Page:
Without much fanfare, Sitka’s entire public library was relocated to temporary quarters last month. Thousands of books, the shelving to hold them, computers, and furniture were packed across Crescent Harbor to the Stratton Library on the Sheldon Jackson Campus, to make way for contractors preparing to enlarge Kettleson Memorial Library.
Russia’s ongoing embargo of American agricultural and seafood products has produced some sharp rhetoric from political leaders -- including Alaska’s senators. But the true impact of embargo on the Alaska seafood industry remains unclear. Because of robust markets elsewhere for some of the products favored by Russians -- like salmon caviar -- the showdown may be more about politics than economics.
Sitka’s tap water smells bad at times, and it turns yellow at others -- but it’s safe to drink. And it’s also temporary. In about 40 days, the community should be back on its primary water source at Blue Lake. Sitka’s environmental superintendent, in the meantime, has been assuring residents that they are not imagining things. Sitka’s water has a stronger odor than usual -- but it's safe.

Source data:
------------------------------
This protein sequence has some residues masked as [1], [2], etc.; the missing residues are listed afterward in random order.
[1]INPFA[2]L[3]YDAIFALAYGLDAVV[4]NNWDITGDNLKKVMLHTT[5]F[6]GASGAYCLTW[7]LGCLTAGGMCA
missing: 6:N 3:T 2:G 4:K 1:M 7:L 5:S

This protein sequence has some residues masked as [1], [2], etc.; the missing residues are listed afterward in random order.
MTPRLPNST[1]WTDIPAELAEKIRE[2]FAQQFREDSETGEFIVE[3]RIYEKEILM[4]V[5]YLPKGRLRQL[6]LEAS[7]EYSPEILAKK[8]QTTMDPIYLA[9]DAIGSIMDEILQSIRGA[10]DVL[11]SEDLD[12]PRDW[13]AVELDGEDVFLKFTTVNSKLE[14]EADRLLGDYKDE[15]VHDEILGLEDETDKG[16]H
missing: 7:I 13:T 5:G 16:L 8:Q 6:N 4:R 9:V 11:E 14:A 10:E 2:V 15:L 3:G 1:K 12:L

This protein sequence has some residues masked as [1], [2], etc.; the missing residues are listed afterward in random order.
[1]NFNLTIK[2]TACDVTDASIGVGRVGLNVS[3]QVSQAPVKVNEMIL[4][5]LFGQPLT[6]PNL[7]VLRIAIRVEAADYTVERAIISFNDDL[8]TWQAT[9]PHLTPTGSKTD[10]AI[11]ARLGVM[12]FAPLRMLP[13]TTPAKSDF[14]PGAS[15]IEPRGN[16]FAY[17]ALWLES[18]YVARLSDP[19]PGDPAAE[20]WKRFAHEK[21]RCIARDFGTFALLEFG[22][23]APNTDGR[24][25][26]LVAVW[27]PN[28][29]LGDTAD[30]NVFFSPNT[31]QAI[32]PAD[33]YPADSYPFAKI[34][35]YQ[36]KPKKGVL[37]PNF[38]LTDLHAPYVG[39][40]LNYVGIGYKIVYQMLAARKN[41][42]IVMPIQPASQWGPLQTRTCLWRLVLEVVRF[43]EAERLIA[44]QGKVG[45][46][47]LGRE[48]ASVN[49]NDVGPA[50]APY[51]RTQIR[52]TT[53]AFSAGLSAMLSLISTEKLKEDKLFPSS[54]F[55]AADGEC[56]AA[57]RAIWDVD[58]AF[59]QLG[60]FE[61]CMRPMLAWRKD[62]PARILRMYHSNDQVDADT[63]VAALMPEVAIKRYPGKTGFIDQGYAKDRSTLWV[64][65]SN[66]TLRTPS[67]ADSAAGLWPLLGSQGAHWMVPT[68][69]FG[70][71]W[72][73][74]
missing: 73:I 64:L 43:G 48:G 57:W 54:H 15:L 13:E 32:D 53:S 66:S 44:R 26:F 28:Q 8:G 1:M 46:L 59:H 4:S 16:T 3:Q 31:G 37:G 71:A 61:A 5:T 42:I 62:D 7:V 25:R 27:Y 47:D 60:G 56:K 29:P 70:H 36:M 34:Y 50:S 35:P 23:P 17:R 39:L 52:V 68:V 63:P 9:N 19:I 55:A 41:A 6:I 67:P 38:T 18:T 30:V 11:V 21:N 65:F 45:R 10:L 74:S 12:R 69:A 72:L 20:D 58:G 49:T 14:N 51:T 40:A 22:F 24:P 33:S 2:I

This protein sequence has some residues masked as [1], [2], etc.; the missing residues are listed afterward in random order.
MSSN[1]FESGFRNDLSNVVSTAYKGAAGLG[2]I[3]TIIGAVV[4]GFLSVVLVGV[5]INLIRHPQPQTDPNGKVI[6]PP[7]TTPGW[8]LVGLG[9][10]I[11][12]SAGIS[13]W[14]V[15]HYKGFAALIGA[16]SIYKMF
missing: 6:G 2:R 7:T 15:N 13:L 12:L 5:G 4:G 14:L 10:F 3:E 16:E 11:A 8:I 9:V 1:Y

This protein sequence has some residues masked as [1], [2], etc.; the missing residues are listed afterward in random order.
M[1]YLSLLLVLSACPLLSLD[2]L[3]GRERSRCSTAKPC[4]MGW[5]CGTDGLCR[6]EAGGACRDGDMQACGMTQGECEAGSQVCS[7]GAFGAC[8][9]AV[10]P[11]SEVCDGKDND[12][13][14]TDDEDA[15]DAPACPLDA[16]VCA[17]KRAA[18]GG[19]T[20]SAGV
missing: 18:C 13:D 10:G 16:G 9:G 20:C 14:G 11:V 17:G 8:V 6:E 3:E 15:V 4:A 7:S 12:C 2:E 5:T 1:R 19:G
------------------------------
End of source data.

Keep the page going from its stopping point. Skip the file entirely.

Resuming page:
News broke over the weekend that Democratic gubernatorial candidate Byron Mallott may be combining his campaign with that of Independent Bill Walker. In Sitka recently, Mallott argued the key issue in November is whether Alaskans' voices will be heard in state government, and said Walker remains, on social issues, a "conservative Republican."
Sitkans who saw a truck hauling one of the city’s large, green recycling bins up Jarvis Street to the waste transfer station earlier this summer were not imagining things. The contractor responsible for managing Sitka’s recycling dumped a total of three loads of mixed paper after discovering they had been contaminated by food waste.